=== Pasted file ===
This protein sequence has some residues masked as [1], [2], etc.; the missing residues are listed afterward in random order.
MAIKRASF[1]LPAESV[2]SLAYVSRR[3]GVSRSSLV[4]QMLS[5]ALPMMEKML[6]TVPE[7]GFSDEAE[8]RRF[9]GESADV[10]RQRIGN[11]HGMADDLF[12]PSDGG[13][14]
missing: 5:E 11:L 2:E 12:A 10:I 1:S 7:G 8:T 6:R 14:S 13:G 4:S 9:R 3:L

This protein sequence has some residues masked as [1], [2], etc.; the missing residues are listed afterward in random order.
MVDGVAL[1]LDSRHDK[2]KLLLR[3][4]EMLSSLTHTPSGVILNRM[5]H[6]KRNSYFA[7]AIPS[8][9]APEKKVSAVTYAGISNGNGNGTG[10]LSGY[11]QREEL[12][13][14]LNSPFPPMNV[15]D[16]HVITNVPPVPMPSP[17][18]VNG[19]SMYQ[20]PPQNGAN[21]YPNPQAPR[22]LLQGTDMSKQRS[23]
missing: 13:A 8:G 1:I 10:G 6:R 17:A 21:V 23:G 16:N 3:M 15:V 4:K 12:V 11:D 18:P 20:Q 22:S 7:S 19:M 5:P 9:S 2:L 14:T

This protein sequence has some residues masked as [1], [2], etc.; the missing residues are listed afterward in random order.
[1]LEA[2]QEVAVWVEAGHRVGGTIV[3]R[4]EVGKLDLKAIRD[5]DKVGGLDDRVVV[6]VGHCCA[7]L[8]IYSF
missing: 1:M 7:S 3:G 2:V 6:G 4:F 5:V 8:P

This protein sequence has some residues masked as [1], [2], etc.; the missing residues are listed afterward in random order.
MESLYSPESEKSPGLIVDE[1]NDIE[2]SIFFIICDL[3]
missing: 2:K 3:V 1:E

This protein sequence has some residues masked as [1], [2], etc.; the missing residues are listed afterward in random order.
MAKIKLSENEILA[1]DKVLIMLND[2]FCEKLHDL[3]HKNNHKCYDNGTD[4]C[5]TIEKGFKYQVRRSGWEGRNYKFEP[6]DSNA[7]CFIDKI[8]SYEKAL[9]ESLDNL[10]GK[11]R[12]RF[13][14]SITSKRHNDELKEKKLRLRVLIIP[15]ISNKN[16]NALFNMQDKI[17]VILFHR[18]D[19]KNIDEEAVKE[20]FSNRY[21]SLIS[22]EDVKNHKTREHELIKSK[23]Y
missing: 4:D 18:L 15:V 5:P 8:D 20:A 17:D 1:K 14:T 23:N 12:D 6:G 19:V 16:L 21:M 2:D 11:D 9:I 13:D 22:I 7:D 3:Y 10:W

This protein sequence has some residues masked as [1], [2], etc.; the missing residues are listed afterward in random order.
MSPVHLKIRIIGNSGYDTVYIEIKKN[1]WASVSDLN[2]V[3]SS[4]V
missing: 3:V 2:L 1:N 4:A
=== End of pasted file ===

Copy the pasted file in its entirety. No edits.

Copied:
This protein sequence has some residues masked as [1], [2], etc.; the missing residues are listed afterward in random order.
MAIKRASF[1]LPAESV[2]SLAYVSRR[3]GVSRSSLV[4]QMLS[5]ALPMMEKML[6]TVPE[7]GFSDEAE[8]RRF[9]GESADV[10]RQRIGN[11]HGMADDLF[12]PSDGG[13][14]
missing: 5:E 11:L 2:E 12:A 10:I 1:S 7:G 8:T 6:R 14:S 13:G 4:S 9:R 3:L

This protein sequence has some residues masked as [1], [2], etc.; the missing residues are listed afterward in random order.
MVDGVAL[1]LDSRHDK[2]KLLLR[3][4]EMLSSLTHTPSGVILNRM[5]H[6]KRNSYFA[7]AIPS[8][9]APEKKVSAVTYAGISNGNGNGTG[10]LSGY[11]QREEL[12][13][14]LNSPFPPMNV[15]D[16]HVITNVPPVPMPSP[17][18]VNG[19]SMYQ[20]PPQNGAN[21]YPNPQAPR[22]LLQGTDMSKQRS[23]
missing: 13:A 8:G 1:I 10:G 6:R 17:A 21:V 23:G 16:N 3:M 15:V 4:K 12:V 11:D 18:P 20:Q 22:S 7:S 19:M 5:P 9:S 2:L 14:T

This protein sequence has some residues masked as [1], [2], etc.; the missing residues are listed afterward in random order.
[1]LEA[2]QEVAVWVEAGHRVGGTIV[3]R[4]EVGKLDLKAIRD[5]DKVGGLDDRVVV[6]VGHCCA[7]L[8]IYSF
missing: 1:M 7:S 3:G 2:V 6:G 4:F 5:V 8:P

This protein sequence has some residues masked as [1], [2], etc.; the missing residues are listed afterward in random order.
MESLYSPESEKSPGLIVDE[1]NDIE[2]SIFFIICDL[3]
missing: 2:K 3:V 1:E

This protein sequence has some residues masked as [1], [2], etc.; the missing residues are listed afterward in random order.
MAKIKLSENEILA[1]DKVLIMLND[2]FCEKLHDL[3]HKNNHKCYDNGTD[4]C[5]TIEKGFKYQVRRSGWEGRNYKFEP[6]DSNA[7]CFIDKI[8]SYEKAL[9]ESLDNL[10]GK[11]R[12]RF[13][14]SITSKRHNDELKEKKLRLRVLIIP[15]ISNKN[16]NALFNMQDKI[17]VILFHR[18]D[19]KNIDEEAVKE[20]FSNRY[21]SLIS[22]EDVKNHKTREHELIKSK[23]Y
missing: 4:D 18:L 15:V 5:P 8:D 20:A 17:D 1:K 14:T 23:N 12:D 6:G 19:V 16:L 21:M 2:D 11:D 9:I 13:D 22:I 7:D 3:Y 10:W

This protein sequence has some residues masked as [1], [2], etc.; the missing residues are listed afterward in random order.
MSPVHLKIRIIGNSGYDTVYIEIKKN[1]WASVSDLN[2]V[3]SS[4]V
missing: 3:V 2:L 1:N 4:A